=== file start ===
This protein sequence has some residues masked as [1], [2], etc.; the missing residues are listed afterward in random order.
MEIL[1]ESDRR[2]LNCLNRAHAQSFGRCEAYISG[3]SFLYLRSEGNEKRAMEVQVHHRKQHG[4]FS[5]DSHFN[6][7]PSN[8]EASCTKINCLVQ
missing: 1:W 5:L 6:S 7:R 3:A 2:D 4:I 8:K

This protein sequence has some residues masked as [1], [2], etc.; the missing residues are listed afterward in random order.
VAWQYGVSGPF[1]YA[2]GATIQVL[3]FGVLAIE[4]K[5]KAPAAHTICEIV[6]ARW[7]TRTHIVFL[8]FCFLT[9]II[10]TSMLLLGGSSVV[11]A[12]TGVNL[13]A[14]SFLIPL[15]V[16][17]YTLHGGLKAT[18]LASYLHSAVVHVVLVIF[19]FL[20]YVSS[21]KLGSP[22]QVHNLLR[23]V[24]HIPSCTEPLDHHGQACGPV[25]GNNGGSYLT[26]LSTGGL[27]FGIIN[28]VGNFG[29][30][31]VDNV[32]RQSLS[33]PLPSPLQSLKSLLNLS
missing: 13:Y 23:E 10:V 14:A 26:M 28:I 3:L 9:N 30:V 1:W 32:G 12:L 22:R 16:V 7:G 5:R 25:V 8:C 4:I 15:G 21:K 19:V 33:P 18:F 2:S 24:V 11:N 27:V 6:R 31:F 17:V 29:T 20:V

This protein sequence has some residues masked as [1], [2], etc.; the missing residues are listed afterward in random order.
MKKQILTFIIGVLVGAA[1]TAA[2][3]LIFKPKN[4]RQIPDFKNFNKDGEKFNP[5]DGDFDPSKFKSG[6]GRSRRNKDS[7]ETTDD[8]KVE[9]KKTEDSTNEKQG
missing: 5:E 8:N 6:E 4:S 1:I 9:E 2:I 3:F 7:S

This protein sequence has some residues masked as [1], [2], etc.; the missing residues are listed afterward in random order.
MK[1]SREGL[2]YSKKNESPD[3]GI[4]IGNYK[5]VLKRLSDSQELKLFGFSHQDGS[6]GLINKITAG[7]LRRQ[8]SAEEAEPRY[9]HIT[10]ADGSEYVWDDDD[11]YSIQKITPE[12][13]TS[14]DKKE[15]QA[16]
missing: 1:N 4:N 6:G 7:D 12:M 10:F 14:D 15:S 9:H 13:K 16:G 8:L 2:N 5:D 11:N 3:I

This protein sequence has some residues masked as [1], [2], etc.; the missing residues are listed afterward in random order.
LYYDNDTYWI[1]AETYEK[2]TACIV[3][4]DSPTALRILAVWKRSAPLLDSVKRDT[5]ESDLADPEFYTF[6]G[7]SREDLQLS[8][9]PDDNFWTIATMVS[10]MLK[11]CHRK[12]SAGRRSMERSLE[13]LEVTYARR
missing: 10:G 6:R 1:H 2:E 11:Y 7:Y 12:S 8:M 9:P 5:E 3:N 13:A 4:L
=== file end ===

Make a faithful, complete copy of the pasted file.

This protein sequence has some residues masked as [1], [2], etc.; the missing residues are listed afterward in random order.
MEIL[1]ESDRR[2]LNCLNRAHAQSFGRCEAYISG[3]SFLYLRSEGNEKRAMEVQVHHRKQHG[4]FS[5]DSHFN[6][7]PSN[8]EASCTKINCLVQ
missing: 1:W 5:L 6:S 7:R 3:A 2:D 4:I 8:K

This protein sequence has some residues masked as [1], [2], etc.; the missing residues are listed afterward in random order.
VAWQYGVSGPF[1]YA[2]GATIQVL[3]FGVLAIE[4]K[5]KAPAAHTICEIV[6]ARW[7]TRTHIVFL[8]FCFLT[9]II[10]TSMLLLGGSSVV[11]A[12]TGVNL[13]A[14]SFLIPL[15]V[16][17]YTLHGGLKAT[18]LASYLHSAVVHVVLVIF[19]FL[20]YVSS[21]KLGSP[22]QVHNLLR[23]V[24]HIPSCTEPLDHHGQACGPV[25]GNNGGSYLT[26]LSTGGL[27]FGIIN[28]VGNFG[29][30][31]VDNV[32]RQSLS[33]PLPSPLQSLKSLLNLS
missing: 13:Y 23:E 10:V 14:A 26:M 28:I 3:L 9:N 30:V 1:W 32:G 12:L 22:R 16:V 7:G 5:R 25:V 8:C 4:I 15:G 21:K 19:V 33:P 18:F 2:S 24:V 11:N 27:V 6:R 31:F 17:V 29:T 20:V

This protein sequence has some residues masked as [1], [2], etc.; the missing residues are listed afterward in random order.
MKKQILTFIIGVLVGAA[1]TAA[2][3]LIFKPKN[4]RQIPDFKNFNKDGEKFNP[5]DGDFDPSKFKSG[6]GRSRRNKDS[7]ETTDD[8]KVE[9]KKTEDSTNEKQG
missing: 5:E 8:N 6:E 4:S 1:I 9:E 2:I 3:F 7:S

This protein sequence has some residues masked as [1], [2], etc.; the missing residues are listed afterward in random order.
MK[1]SREGL[2]YSKKNESPD[3]GI[4]IGNYK[5]VLKRLSDSQELKLFGFSHQDGS[6]GLINKITAG[7]LRRQ[8]SAEEAEPRY[9]HIT[10]ADGSEYVWDDDD[11]YSIQKITPE[12][13]TS[14]DKKE[15]QA[16]
missing: 1:N 4:N 6:G 7:D 12:M 10:F 14:D 15:S 9:H 13:K 16:G 8:L 2:N 5:D 11:N 3:I

This protein sequence has some residues masked as [1], [2], etc.; the missing residues are listed afterward in random order.
LYYDNDTYWI[1]AETYEK[2]TACIV[3][4]DSPTALRILAVWKRSAPLLDSVKRDT[5]ESDLADPEFYTF[6]G[7]SREDLQLS[8][9]PDDNFWTIATMVS[10]MLK[11]CHRK[12]SAGRRSMERSLE[13]LEVTYARR
missing: 10:G 6:R 1:H 2:E 11:Y 7:Y 12:S 8:M 9:P 5:E 3:N 13:A 4:L